Does homeowners insurance go up after a claim?
Homeowners insurance is likely to go up after a claim, depending on the cost of the damage and your claims history. Losses from water damage (not flooding), fire, lightning and other extreme weather tend to have high-dollar payouts and therefore result in the largest premium increases. Policyholders with a history of one or more claims are considered by the insurer to pose a higher risk and will likely see increases in their rates, especially if the previous losses have occurred within the last three to five years.
How do you shop for home insurance?
Shopping for home insurance involves research and comparison. Preparation is also important — know the value of your belongings and the cost to rebuild your home (not the resale value), and determine if there are other structures on your property that need to be included in the policy. Use online tools to get multiple quotes, or contact an agent that represents multiple providers to help compare costs and features. Think about how the deductible affects the rate you pay. Could you afford to cover minor damage out of pocket in case of a loss and save money on a policy with a higher deductible?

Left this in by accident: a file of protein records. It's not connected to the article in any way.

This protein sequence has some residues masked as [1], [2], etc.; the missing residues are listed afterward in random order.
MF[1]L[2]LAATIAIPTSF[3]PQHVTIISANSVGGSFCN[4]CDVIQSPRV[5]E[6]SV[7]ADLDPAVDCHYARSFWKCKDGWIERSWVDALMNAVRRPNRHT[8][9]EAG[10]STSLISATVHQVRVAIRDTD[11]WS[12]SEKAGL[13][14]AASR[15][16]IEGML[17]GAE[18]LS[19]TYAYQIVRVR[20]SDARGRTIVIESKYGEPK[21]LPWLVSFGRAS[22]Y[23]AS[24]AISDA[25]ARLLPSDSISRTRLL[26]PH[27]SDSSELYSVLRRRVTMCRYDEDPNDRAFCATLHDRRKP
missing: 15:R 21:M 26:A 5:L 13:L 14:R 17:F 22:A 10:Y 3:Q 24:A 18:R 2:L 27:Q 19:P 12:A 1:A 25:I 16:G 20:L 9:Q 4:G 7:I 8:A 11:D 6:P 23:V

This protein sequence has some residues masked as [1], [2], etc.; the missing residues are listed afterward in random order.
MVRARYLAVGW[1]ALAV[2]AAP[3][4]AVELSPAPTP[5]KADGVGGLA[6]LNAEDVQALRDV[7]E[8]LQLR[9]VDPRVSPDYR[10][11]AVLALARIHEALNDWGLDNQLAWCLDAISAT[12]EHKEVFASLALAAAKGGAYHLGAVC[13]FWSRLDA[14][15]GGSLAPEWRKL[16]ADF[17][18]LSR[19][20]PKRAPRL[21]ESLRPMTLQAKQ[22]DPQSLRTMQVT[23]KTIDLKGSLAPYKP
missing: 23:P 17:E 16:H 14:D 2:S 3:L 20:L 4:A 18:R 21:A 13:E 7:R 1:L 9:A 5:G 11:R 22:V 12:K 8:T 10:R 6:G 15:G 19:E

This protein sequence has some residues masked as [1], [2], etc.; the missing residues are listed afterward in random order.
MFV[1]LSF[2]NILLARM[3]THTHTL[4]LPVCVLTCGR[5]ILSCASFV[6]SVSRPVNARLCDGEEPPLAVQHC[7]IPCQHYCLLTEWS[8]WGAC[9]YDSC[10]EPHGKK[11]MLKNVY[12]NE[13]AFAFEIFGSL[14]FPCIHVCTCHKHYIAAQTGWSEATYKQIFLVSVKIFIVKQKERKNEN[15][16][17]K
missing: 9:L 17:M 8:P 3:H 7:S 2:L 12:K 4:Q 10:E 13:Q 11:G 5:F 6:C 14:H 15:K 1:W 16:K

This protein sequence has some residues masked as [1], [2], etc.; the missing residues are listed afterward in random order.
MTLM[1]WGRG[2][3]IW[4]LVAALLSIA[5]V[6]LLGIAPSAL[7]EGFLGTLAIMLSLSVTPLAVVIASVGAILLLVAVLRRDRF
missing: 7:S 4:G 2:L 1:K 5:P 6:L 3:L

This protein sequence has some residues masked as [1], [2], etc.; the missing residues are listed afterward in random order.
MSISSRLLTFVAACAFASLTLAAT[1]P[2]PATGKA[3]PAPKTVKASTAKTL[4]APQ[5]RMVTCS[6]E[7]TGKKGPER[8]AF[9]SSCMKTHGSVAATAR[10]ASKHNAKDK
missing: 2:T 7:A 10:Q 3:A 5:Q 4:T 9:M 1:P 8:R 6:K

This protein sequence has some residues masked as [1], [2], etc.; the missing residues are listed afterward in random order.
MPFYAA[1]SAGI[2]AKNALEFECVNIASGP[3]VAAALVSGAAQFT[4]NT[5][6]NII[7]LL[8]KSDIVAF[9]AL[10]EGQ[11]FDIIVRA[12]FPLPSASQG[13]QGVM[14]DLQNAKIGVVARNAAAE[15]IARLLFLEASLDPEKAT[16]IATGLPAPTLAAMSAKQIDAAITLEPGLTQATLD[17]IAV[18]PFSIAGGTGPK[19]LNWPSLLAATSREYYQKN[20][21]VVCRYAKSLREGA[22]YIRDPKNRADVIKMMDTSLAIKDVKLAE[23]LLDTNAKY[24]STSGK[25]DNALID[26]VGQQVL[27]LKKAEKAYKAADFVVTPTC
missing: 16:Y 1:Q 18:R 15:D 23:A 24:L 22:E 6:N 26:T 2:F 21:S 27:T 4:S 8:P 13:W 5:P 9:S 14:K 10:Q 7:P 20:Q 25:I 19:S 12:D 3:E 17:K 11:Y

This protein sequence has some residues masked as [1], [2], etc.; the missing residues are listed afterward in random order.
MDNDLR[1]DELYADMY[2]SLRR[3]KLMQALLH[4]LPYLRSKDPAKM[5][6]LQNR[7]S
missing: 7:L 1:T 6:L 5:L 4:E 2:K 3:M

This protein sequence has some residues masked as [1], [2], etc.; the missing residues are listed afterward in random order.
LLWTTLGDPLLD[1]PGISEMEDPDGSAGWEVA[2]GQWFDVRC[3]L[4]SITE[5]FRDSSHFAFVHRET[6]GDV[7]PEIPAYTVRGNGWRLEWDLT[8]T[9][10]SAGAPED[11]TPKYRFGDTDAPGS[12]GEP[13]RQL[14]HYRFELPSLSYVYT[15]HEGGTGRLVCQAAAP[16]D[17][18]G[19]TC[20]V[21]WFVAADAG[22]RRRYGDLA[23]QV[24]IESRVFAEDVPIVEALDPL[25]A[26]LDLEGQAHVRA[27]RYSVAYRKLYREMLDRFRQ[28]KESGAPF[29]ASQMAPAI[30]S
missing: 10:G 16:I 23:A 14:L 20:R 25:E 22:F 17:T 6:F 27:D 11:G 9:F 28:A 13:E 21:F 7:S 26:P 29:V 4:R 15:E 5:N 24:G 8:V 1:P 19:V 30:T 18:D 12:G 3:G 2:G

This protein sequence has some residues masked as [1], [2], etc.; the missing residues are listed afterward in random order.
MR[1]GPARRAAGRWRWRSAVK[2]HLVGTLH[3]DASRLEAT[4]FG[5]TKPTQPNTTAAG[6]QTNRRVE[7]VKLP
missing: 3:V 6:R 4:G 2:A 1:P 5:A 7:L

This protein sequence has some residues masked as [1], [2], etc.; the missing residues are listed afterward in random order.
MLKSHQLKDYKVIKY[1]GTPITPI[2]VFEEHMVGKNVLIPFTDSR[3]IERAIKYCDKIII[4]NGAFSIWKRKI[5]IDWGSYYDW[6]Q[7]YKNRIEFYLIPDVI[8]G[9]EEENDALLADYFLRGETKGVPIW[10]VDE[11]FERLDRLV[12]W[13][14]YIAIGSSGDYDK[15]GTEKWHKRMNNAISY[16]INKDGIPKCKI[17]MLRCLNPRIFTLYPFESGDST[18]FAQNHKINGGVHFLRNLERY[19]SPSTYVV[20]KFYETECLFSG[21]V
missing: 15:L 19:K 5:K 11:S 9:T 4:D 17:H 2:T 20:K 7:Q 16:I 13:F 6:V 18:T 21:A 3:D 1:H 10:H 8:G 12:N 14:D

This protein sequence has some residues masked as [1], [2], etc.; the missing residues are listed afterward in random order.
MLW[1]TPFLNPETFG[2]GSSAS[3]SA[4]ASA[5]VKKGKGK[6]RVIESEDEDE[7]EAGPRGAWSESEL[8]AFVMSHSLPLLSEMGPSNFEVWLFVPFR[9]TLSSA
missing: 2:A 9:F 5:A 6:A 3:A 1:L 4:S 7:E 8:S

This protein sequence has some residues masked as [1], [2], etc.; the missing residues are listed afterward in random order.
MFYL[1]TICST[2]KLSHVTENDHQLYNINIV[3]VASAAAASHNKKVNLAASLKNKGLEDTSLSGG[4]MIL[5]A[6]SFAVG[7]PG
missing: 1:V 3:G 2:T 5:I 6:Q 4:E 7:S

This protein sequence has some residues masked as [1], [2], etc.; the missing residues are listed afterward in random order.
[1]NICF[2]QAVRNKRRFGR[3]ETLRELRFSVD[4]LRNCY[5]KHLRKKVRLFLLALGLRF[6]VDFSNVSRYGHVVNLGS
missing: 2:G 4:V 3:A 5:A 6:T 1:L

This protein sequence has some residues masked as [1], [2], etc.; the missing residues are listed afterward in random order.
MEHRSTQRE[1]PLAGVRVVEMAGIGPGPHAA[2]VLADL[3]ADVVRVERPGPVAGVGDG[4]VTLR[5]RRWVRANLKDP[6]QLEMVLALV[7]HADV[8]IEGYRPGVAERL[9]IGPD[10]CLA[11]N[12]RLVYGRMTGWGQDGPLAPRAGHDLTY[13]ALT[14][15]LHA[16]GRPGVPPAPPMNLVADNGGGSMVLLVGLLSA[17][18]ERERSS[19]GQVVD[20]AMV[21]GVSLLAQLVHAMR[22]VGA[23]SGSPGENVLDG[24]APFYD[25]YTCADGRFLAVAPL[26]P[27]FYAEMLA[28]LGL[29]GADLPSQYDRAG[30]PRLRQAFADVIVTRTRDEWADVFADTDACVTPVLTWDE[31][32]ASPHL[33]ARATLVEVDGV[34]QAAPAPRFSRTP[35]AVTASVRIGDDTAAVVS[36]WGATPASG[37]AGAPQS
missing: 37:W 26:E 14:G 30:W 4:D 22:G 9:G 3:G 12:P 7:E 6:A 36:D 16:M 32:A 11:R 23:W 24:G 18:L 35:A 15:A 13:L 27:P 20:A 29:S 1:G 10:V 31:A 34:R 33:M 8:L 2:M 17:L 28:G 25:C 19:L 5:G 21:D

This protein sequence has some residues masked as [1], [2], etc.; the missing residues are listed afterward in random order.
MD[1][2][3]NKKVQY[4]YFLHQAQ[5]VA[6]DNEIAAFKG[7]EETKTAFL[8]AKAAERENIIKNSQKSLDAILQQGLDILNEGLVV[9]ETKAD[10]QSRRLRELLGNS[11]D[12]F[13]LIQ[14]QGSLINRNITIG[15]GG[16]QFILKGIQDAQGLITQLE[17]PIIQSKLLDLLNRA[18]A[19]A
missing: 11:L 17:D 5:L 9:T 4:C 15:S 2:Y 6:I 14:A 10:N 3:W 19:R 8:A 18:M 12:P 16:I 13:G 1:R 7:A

Bottom line: How much should I pay for homeowners insurance?
Having homeowners insurance is an essential part of owning a home. It not only protects you from financial loss if your home or personal property is damaged — it also covers certain costs if someone gets hurt on your property. The average policy nationwide costs $1,249 per year, which works out to just over $100 each month. To avoid paying too much, research available policy discounts, like those for home security devices and bundling homeowners insurance with auto insurance. Make sure your policy provides adequate coverage for the physical structure of your home, contents and liability. If you have savings to cover the cost of minor damages to the home, consider a policy with a higher deductible to save money on the premium.